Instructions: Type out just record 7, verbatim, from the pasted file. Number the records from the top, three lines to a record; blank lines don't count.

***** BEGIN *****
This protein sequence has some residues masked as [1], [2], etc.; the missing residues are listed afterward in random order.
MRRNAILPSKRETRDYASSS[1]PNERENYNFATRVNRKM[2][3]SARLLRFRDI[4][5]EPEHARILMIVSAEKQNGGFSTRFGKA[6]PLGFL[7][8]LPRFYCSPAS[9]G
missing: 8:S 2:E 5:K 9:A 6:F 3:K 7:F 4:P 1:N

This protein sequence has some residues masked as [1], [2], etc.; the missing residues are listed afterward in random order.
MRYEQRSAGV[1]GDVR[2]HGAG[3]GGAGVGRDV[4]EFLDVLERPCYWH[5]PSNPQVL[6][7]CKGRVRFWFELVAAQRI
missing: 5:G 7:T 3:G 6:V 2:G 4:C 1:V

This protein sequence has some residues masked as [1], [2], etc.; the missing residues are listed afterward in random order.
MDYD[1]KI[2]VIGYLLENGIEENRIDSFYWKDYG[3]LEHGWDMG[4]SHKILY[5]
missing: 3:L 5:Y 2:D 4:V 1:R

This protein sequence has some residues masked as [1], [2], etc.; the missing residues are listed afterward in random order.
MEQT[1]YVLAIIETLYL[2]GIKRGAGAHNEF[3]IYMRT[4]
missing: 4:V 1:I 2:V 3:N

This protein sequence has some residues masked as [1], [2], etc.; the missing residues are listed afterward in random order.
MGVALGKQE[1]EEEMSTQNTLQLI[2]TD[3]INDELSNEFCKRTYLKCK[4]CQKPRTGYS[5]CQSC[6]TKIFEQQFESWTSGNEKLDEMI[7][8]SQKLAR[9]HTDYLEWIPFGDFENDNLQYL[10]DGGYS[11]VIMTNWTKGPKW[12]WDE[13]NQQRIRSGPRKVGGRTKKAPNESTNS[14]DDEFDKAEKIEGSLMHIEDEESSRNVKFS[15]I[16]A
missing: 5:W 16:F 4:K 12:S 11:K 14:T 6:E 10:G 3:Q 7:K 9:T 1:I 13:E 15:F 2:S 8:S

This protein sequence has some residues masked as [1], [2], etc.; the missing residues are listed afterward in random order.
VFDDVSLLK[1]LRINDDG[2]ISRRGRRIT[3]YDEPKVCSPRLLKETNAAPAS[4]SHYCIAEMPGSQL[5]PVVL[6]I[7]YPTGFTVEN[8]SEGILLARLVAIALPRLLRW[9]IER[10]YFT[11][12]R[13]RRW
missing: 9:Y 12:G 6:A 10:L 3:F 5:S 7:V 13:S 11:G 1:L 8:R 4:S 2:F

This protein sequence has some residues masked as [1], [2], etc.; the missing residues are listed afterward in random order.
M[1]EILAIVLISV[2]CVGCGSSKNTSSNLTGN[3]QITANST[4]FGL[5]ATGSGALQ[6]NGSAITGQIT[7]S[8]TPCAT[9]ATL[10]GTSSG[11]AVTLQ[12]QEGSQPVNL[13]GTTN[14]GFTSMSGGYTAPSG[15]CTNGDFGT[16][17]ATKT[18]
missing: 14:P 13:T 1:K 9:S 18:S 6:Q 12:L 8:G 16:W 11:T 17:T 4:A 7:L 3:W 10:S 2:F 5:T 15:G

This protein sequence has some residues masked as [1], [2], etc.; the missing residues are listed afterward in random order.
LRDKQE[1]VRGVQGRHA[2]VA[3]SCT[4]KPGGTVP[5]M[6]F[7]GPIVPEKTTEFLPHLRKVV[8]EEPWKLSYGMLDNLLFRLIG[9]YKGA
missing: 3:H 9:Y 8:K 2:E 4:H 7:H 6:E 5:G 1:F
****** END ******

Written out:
This protein sequence has some residues masked as [1], [2], etc.; the missing residues are listed afterward in random order.
M[1]EILAIVLISV[2]CVGCGSSKNTSSNLTGN[3]QITANST[4]FGL[5]ATGSGALQ[6]NGSAITGQIT[7]S[8]TPCAT[9]ATL[10]GTSSG[11]AVTLQ[12]QEGSQPVNL[13]GTTN[14]GFTSMSGGYTAPSG[15]CTNGDFGT[16][17]ATKT[18]
missing: 14:P 13:T 1:K 9:S 18:S 6:Q 12:L 8:G 16:W 11:T 17:T 4:A 7:L 3:W 10:S 2:F 5:T 15:G